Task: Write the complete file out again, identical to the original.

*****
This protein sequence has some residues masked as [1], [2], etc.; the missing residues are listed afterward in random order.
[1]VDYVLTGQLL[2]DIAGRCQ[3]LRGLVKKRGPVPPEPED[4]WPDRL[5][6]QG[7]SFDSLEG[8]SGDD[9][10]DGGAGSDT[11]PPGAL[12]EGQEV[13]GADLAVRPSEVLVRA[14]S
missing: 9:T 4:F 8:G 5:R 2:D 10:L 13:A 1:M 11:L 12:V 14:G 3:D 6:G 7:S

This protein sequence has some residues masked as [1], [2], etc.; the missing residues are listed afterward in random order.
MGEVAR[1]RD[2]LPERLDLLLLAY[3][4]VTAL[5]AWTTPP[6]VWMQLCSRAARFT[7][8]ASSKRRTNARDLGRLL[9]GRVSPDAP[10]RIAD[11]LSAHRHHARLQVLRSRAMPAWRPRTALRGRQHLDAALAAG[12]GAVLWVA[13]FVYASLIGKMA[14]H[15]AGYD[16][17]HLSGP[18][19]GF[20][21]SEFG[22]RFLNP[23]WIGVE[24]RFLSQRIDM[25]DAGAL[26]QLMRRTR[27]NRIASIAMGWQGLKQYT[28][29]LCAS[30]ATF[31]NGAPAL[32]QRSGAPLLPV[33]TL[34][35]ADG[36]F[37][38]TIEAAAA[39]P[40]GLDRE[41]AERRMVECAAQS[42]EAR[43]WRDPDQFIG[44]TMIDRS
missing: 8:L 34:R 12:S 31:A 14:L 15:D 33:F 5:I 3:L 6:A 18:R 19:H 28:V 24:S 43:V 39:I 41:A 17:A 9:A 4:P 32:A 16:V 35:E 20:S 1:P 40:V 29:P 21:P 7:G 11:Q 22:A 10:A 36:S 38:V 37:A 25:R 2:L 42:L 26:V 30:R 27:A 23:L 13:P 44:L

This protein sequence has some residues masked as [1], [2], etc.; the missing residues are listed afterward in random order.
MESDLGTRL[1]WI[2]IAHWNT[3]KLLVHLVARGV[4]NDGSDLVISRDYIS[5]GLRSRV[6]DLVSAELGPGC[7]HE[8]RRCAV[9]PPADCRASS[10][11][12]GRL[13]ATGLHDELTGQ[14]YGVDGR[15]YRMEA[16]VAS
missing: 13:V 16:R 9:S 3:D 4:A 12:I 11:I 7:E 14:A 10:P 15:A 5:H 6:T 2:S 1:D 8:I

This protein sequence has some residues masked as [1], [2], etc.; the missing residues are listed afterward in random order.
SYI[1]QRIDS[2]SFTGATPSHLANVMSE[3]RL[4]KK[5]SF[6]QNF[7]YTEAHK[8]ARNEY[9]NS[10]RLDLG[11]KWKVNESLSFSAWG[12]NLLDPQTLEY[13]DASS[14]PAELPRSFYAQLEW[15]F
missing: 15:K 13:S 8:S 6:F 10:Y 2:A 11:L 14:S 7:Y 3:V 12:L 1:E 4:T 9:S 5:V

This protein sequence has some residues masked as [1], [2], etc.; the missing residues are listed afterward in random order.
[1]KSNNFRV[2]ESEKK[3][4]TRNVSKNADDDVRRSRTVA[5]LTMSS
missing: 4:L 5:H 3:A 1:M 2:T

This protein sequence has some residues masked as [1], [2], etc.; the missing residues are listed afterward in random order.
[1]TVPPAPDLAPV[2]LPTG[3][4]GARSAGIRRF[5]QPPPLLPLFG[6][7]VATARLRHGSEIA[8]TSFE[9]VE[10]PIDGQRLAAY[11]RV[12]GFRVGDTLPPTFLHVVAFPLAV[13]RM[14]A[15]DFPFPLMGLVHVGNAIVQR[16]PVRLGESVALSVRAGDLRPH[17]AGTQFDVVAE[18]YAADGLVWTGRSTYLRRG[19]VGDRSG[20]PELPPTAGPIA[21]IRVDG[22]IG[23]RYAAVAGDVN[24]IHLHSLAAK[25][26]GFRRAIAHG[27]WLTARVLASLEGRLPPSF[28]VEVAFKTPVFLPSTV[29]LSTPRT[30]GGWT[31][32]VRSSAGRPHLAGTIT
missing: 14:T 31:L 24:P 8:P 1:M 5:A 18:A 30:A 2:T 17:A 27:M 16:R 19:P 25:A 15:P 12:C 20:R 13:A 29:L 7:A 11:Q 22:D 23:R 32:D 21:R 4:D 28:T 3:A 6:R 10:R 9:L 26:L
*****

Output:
This protein sequence has some residues masked as [1], [2], etc.; the missing residues are listed afterward in random order.
[1]VDYVLTGQLL[2]DIAGRCQ[3]LRGLVKKRGPVPPEPED[4]WPDRL[5][6]QG[7]SFDSLEG[8]SGDD[9][10]DGGAGSDT[11]PPGAL[12]EGQEV[13]GADLAVRPSEVLVRA[14]S
missing: 9:T 4:F 8:G 5:R 2:D 10:L 13:A 1:M 11:L 12:V 14:G 3:D 6:G 7:S

This protein sequence has some residues masked as [1], [2], etc.; the missing residues are listed afterward in random order.
MGEVAR[1]RD[2]LPERLDLLLLAY[3][4]VTAL[5]AWTTPP[6]VWMQLCSRAARFT[7][8]ASSKRRTNARDLGRLL[9]GRVSPDAP[10]RIAD[11]LSAHRHHARLQVLRSRAMPAWRPRTALRGRQHLDAALAAG[12]GAVLWVA[13]FVYASLIGKMA[14]H[15]AGYD[16][17]HLSGP[18][19]GF[20][21]SEFG[22]RFLNP[23]WIGVE[24]RFLSQRIDM[25]DAGAL[26]QLMRRTR[27]NRIASIAMGWQGLKQYT[28][29]LCAS[30]ATF[31]NGAPAL[32]QRSGAPLLPV[33]TL[34][35]ADG[36]F[37][38]TIEAAAA[39]P[40]GLDRE[41]AERRMVECAAQS[42]EAR[43]WRDPDQFIG[44]TMIDRS
missing: 8:L 34:R 12:S 31:A 14:L 15:D 33:F 5:I 3:L 6:A 18:R 19:H 28:V 24:S 43:V 39:I 41:A 17:A 9:A 4:P 32:A 16:V 35:E 20:S 1:P 40:V 29:P 21:P 7:G 11:Q 22:A 10:A 36:S 38:V 37:A 25:R 2:L 42:L 26:V 30:R 27:A 23:L 13:P 44:L

This protein sequence has some residues masked as [1], [2], etc.; the missing residues are listed afterward in random order.
MESDLGTRL[1]WI[2]IAHWNT[3]KLLVHLVARGV[4]NDGSDLVISRDYIS[5]GLRSRV[6]DLVSAELGPGC[7]HE[8]RRCAV[9]PPADCRASS[10][11][12]GRL[13]ATGLHDELTGQ[14]YGVDGR[15]YRMEA[16]VAS
missing: 13:V 16:R 9:S 3:D 4:A 12:I 11:I 7:E 14:A 10:P 15:A 5:H 6:T 2:S 1:D 8:I

This protein sequence has some residues masked as [1], [2], etc.; the missing residues are listed afterward in random order.
SYI[1]QRIDS[2]SFTGATPSHLANVMSE[3]RL[4]KK[5]SF[6]QNF[7]YTEAHK[8]ARNEY[9]NS[10]RLDLG[11]KWKVNESLSFSAWG[12]NLLDPQTLEY[13]DASS[14]PAELPRSFYAQLEW[15]F
missing: 15:K 13:S 8:S 6:F 10:Y 2:A 11:L 14:S 7:Y 3:V 12:L 1:E 4:T 9:S 5:V

This protein sequence has some residues masked as [1], [2], etc.; the missing residues are listed afterward in random order.
[1]KSNNFRV[2]ESEKK[3][4]TRNVSKNADDDVRRSRTVA[5]LTMSS
missing: 4:L 5:H 3:A 1:M 2:T

This protein sequence has some residues masked as [1], [2], etc.; the missing residues are listed afterward in random order.
[1]TVPPAPDLAPV[2]LPTG[3][4]GARSAGIRRF[5]QPPPLLPLFG[6][7]VATARLRHGSEIA[8]TSFE[9]VE[10]PIDGQRLAAY[11]RV[12]GFRVGDTLPPTFLHVVAFPLAV[13]RM[14]A[15]DFPFPLMGLVHVGNAIVQR[16]PVRLGESVALSVRAGDLRPH[17]AGTQFDVVAE[18]YAADGLVWTGRSTYLRRG[19]VGDRSG[20]PELPPTAGPIA[21]IRVDG[22]IG[23]RYAAVAGDVN[24]IHLHSLAAK[25][26]GFRRAIAHG[27]WLTARVLASLEGRLPPSF[28]VEVAFKTPVFLPSTV[29]LSTPRT[30]GGWT[31][32]VRSSAGRPHLAGTIT
missing: 14:T 31:L 24:P 8:P 1:M 5:A 18:A 30:A 2:T 17:A 27:M 16:R 19:P 25:A 15:P 12:C 20:R 13:A 29:L 7:A 11:Q 22:D 23:R 32:D 21:R 4:D 28:T 3:A 6:R 10:R 9:L 26:L